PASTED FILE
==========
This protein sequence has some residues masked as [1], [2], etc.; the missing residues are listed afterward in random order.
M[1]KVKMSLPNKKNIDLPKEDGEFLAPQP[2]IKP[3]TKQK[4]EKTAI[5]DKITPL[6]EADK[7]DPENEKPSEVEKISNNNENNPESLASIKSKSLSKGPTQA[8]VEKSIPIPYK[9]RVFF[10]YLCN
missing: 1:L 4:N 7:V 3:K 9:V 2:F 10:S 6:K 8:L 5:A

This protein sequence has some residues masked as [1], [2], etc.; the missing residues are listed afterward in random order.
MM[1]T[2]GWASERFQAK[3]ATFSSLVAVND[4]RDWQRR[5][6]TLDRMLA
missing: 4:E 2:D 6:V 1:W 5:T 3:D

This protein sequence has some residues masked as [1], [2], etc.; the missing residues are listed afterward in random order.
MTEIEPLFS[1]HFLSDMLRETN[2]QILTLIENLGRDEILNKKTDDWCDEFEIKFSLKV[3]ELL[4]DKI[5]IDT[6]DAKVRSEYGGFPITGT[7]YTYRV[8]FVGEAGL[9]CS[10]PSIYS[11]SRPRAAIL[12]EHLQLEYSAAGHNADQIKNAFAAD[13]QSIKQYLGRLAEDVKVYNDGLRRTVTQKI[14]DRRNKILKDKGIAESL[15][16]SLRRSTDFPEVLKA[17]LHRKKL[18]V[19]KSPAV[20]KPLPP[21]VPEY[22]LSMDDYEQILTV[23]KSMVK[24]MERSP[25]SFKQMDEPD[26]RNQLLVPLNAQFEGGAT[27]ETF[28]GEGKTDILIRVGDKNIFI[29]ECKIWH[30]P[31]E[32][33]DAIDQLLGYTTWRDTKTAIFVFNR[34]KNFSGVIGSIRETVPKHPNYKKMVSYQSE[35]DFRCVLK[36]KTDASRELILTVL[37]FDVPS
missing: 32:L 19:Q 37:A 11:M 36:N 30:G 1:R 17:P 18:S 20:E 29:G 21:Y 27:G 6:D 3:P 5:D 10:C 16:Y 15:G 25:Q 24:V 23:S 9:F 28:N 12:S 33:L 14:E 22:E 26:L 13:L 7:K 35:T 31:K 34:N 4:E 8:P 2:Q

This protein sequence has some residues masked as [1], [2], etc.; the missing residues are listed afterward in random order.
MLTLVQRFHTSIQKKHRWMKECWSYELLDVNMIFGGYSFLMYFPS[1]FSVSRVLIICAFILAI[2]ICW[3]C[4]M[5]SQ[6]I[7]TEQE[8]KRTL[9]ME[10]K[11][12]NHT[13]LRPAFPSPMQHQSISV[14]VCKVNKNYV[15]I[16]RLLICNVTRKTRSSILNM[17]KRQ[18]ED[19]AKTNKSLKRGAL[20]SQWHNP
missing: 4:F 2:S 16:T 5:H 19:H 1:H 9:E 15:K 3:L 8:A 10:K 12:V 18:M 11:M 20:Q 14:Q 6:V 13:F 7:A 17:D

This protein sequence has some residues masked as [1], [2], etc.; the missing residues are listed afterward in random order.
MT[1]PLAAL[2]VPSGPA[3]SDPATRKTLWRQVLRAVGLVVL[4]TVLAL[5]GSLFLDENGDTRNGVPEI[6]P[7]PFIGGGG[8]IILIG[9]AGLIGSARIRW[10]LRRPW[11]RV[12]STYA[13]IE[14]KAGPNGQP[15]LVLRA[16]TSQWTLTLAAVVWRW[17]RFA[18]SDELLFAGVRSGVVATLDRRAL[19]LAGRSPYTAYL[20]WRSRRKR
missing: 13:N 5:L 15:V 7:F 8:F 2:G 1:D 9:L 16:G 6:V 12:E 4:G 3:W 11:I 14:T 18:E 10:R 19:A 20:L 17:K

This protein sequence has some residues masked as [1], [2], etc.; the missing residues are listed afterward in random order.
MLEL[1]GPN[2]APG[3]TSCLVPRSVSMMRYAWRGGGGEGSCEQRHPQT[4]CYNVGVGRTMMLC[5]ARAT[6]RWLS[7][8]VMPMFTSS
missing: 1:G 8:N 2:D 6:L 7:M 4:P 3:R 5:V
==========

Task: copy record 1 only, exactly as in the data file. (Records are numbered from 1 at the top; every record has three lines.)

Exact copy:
This protein sequence has some residues masked as [1], [2], etc.; the missing residues are listed afterward in random order.
M[1]KVKMSLPNKKNIDLPKEDGEFLAPQP[2]IKP[3]TKQK[4]EKTAI[5]DKITPL[6]EADK[7]DPENEKPSEVEKISNNNENNPESLASIKSKSLSKGPTQA[8]VEKSIPIPYK[9]RVFF[10]YLCN
missing: 1:L 4:N 7:V 3:K 9:V 2:F 10:S 6:K 8:L 5:A